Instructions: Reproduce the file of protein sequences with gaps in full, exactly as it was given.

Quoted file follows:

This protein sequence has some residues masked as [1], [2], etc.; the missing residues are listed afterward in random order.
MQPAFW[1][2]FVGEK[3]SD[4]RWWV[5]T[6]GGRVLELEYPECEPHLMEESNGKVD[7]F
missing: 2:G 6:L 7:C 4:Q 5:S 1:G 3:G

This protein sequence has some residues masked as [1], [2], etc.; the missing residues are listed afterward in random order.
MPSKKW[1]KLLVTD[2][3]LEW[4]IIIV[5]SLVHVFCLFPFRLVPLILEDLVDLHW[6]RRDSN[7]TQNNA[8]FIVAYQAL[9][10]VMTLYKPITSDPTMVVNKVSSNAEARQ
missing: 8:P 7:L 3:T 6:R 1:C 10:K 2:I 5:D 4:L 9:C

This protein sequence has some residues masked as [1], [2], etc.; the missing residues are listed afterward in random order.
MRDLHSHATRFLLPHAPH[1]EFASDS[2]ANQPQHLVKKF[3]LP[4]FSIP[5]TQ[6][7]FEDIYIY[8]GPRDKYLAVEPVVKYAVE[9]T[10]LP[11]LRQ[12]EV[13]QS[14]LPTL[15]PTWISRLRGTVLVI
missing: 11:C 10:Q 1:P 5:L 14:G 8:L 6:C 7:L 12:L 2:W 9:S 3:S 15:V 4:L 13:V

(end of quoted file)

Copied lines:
This protein sequence has some residues masked as [1], [2], etc.; the missing residues are listed afterward in random order.
MQPAFW[1][2]FVGEK[3]SD[4]RWWV[5]T[6]GGRVLELEYPECEPHLMEESNGKVD[7]F
missing: 2:G 6:L 7:C 4:Q 5:S 1:G 3:G

This protein sequence has some residues masked as [1], [2], etc.; the missing residues are listed afterward in random order.
MPSKKW[1]KLLVTD[2][3]LEW[4]IIIV[5]SLVHVFCLFPFRLVPLILEDLVDLHW[6]RRDSN[7]TQNNA[8]FIVAYQAL[9][10]VMTLYKPITSDPTMVVNKVSSNAEARQ
missing: 8:P 7:L 3:T 6:R 1:C 10:K 2:I 5:D 4:L 9:C

This protein sequence has some residues masked as [1], [2], etc.; the missing residues are listed afterward in random order.
MRDLHSHATRFLLPHAPH[1]EFASDS[2]ANQPQHLVKKF[3]LP[4]FSIP[5]TQ[6][7]FEDIYIY[8]GPRDKYLAVEPVVKYAVE[9]T[10]LP[11]LRQ[12]EV[13]QS[14]LPTL[15]PTWISRLRGTVLVI
missing: 11:C 10:Q 1:P 5:L 14:G 8:L 6:C 7:L 12:L 2:W 9:S 3:S 15:V 4:L 13:V